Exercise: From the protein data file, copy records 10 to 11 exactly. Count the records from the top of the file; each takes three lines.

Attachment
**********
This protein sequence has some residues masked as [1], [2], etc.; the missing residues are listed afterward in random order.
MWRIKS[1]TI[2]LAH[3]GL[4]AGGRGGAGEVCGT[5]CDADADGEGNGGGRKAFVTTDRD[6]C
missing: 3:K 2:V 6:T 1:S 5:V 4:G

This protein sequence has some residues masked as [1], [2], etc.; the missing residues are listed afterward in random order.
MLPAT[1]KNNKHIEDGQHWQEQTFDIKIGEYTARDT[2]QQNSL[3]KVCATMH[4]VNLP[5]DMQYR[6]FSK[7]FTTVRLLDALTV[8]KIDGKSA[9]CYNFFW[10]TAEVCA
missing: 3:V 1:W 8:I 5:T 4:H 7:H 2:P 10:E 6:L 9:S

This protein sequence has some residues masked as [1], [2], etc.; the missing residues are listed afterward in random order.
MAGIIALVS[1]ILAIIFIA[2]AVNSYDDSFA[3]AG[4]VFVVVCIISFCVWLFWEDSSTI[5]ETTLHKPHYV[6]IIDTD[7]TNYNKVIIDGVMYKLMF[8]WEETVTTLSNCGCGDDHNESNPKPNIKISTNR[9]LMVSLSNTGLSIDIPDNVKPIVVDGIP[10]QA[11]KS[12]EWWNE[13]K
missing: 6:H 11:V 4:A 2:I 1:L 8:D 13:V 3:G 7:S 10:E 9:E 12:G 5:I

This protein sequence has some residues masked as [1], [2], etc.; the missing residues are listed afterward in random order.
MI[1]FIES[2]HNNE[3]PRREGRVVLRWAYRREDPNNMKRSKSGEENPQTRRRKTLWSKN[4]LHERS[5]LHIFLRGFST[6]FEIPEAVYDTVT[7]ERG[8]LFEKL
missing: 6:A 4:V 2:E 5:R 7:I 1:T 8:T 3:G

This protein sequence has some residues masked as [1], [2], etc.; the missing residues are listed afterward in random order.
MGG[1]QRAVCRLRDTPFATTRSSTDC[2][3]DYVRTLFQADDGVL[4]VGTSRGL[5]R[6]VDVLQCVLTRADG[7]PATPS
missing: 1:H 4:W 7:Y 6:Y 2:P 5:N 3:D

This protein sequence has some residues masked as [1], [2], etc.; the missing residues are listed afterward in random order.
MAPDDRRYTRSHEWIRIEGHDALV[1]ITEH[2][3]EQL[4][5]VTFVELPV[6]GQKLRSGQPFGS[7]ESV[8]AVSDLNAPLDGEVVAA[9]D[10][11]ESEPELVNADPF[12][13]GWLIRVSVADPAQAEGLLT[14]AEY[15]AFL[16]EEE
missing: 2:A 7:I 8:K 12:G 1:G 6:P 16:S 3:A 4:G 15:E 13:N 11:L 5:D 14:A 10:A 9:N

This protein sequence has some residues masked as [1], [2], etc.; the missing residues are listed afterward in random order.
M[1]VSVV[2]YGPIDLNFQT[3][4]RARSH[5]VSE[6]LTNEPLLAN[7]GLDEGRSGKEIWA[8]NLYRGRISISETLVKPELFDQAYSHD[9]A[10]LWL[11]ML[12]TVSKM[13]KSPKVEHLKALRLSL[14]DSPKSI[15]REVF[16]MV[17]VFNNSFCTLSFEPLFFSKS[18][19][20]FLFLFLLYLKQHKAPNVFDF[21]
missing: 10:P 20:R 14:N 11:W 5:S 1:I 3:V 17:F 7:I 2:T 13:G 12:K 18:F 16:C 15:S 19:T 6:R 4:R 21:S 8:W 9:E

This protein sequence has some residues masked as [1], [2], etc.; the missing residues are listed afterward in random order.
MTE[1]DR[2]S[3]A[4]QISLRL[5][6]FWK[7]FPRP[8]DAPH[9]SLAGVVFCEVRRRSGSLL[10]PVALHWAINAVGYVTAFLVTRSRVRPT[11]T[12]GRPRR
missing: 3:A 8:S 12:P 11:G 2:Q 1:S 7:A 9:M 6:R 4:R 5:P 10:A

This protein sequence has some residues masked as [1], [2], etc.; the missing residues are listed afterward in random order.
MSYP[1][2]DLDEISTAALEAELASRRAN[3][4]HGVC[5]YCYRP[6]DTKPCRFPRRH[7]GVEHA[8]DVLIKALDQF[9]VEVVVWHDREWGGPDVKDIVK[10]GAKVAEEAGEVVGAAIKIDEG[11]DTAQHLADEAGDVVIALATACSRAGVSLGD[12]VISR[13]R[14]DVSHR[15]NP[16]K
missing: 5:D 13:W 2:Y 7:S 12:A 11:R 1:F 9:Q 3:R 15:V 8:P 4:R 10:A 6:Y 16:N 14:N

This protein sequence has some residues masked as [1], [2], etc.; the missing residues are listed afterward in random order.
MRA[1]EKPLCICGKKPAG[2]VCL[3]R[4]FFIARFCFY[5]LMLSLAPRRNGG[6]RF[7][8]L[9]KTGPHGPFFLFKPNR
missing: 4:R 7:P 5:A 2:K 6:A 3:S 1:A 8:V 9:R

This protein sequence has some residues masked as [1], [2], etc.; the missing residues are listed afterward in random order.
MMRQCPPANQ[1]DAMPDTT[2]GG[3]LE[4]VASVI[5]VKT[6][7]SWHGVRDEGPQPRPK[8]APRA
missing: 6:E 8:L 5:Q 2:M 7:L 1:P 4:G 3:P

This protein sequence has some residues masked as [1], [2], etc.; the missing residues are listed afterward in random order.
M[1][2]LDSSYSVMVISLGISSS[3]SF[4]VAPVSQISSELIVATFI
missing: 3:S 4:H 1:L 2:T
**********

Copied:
This protein sequence has some residues masked as [1], [2], etc.; the missing residues are listed afterward in random order.
MRA[1]EKPLCICGKKPAG[2]VCL[3]R[4]FFIARFCFY[5]LMLSLAPRRNGG[6]RF[7][8]L[9]KTGPHGPFFLFKPNR
missing: 4:R 7:P 5:A 2:K 6:A 3:S 1:A 8:V 9:R

This protein sequence has some residues masked as [1], [2], etc.; the missing residues are listed afterward in random order.
MMRQCPPANQ[1]DAMPDTT[2]GG[3]LE[4]VASVI[5]VKT[6][7]SWHGVRDEGPQPRPK[8]APRA
missing: 6:E 8:L 5:Q 2:M 7:L 1:P 4:G 3:P